I am a commissioner for our county's Children and Families Commission (also known as First Five and associated recently in the news with Rob Reiner), and attend a monthly meeting on the other side of the county, which results in good community service because of my child development background, quality mindless-knitting time, and good blog photos as I travel through some awesome and mainly empty country over Yuba Pass and through the Sierra Valley. Today, the Sierra Valley was full of smoke, blown in from a wildland fire in western Nevada, and too thick to offer good photos. I had a meeting at the health dept. first, then our commission meeting at noon. The meeting went well, though longer than usual, and in the late afternoon, I headed on a different route - 90 miles to Nevada City, so that I could join my guild members for the annual picnic.

We have been experiencing a heat wave for almost a week, the weather pattern that pulls cool air in from the ocean and results in thunderstorms when that mix of air backs up against the Sierras on the eastern side of the Central Valley. There have been several days of lightening strikes and smallish wildfires. Just my luck to end up caught in a "wicked" hailstorm, with hail the size of large marbles, or ball-bearings, quickly filling the roadway... when I looked through my rearview mirror and saw that the "rain" was bouncing in the bed of my truck, I thought it prudent to pull over... well at least long enough to shift into 4 wheel drive. Then, when I looked out the window and noticed that the roadside was beginning to turn white, I decided stopping a bit was wise. I was wearing flip-flops, a skirt and a sleeveless shirt - not ideal for sliding off the road. I found a wide spot, filled in with three other vehicles eventually, and spent about 20 minutes waiting for the hail to turn back to rain!

By the time I reached Truckee, I was out from under the storm and it was sunny again, but an alert came on the radio for even more severe hailstorm activity at the south end of Lake Tahoe, warning boaters off the water! I was a bit disappointed that my personal storm hadn't warrented an alert.

All was good till I got to Nevada City and realized that I had wretched directions and was not entirely sure I could find the house where the picnic was to take place. Those who have suffered through using online directions will probably relish devising an appropriately derisive name to label such torture. I had only 45 minutes at work before leaving for Loyalton, and had checked the address on Yahoo the first go-round, since Margene had been so sorely disappointed with Map Quest. At least I knew my county, and could quickly see that the directions leaving Loyalton sent me off on a seasonal dirt road towards the Interstate. Shorter? Maybe. Crazy-making? Definitely. I took another shot with Map Quest, and the start was correct, but I didn't catch that then address had gotten garbled, and I was being sent to another part of the town.

Not until I was trying to follow them, anyway. I passed the same spot twice, just like we did in Estes, but I knew this spot, and I wasn't getting any closer, and I hadn't copied down the hostess's phone onto my hopeless directions like I had planned, in the rush to get out of the office on time. I circled around to the library, hoping to check a map or get on a computer, but all the employees were driving their cars out when I arrived. Sigh, that meant I was already late to the picnic!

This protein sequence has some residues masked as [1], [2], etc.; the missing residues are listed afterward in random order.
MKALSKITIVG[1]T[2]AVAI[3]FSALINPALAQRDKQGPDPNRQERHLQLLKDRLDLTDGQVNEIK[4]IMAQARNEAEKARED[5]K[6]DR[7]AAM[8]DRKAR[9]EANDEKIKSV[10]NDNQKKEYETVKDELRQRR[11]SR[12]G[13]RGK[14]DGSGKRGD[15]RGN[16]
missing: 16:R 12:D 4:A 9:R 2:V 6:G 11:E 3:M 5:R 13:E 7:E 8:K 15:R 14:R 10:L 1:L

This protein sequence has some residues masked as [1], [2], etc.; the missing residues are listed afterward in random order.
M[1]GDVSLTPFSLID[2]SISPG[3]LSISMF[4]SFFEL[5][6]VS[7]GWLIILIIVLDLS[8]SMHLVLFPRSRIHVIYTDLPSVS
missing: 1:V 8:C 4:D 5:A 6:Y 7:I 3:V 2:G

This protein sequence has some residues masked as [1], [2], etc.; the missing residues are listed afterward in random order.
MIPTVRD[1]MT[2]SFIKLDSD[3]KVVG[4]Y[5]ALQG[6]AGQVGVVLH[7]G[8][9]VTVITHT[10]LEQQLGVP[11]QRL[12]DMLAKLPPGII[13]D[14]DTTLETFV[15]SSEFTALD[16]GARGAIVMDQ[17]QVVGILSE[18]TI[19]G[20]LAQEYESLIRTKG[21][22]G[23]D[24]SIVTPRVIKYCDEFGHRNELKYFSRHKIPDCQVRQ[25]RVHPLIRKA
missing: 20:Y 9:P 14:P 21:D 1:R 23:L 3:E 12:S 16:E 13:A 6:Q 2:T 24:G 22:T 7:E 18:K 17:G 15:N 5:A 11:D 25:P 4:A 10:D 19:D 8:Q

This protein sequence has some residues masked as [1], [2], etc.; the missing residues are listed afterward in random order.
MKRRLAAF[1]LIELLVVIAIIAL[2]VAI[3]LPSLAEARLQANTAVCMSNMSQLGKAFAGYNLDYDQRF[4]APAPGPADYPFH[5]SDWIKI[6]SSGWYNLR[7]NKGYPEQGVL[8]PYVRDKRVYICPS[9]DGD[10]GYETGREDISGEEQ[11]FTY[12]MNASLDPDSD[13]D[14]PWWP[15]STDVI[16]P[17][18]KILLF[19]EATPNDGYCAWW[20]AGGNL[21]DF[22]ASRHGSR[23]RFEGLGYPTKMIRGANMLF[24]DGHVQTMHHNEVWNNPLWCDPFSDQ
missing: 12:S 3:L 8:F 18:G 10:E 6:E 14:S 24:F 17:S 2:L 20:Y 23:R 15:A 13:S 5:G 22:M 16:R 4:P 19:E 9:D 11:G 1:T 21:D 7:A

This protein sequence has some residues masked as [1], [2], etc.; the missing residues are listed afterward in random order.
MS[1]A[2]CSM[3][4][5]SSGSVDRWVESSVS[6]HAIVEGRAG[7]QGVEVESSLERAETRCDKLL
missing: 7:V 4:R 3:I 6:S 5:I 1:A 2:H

The good old spirit of adventure kicked in again though. I WAS NOT going to head home (24 miles away) without trying to locate the place, even if I had little to go on. After all, I still had half a tank of gas. You'd do it too, for food and fiber friends, right?

I knew which exit to take, and headed in the right general direction, hoping that the road name would pop up. It helps that our state assigns house numbers increasing in size as they move away from the city centers. I turned onto the major road I had remembered from the Yahoo directions, and came upon "Hillcrest" (but I had been remembering it as "Hillside", decided to turn and found a man directing traffic. I had to admit to him that I was lost and not even sure I was supposed to be attending his party - was this the spinning party?

I had hit paydirt and almost kissed the poor husband-of-a-weaver (these men that stick with us fibery women are such good souls). My whole trip had been so surreal over the past two and a half hours, but sure enough, there were my guild friends in line for delectable foods and desserts.

A special feature of this year's picnic was two exchanges: woven handtowels and knitted washcloths (someone even participated in both!). I had a few washcloths to contribute and came home with some very nice ones I chose each time it was my turn... I promise a photo tomorrow.

Another sweet moment was the "crowning" of two members, each celebrating their 80th birthdays this year, with paper crowns, as our revered elders (they also no longer have to pay their annual dues). I had a relaxing time and was sure glad I had charged through my adventures to be there.

Monday, June 26, 2006

Gold Rush Days

Our little town of Downieville began re-living its Wild West heritage five years ago, when the Chamber of Commerce initiated Gold Rush Days as a part of California's three-year Sesquicentennial Celebration. The first one featured a genuine Wells Fargo stagecoach, however, they have been tamer ever since. Many people dress in period costume, adding to the flavor of the event, but we are in the middle of a heat wave this weekend, so the heavy clothing was not as prevalent as in the past.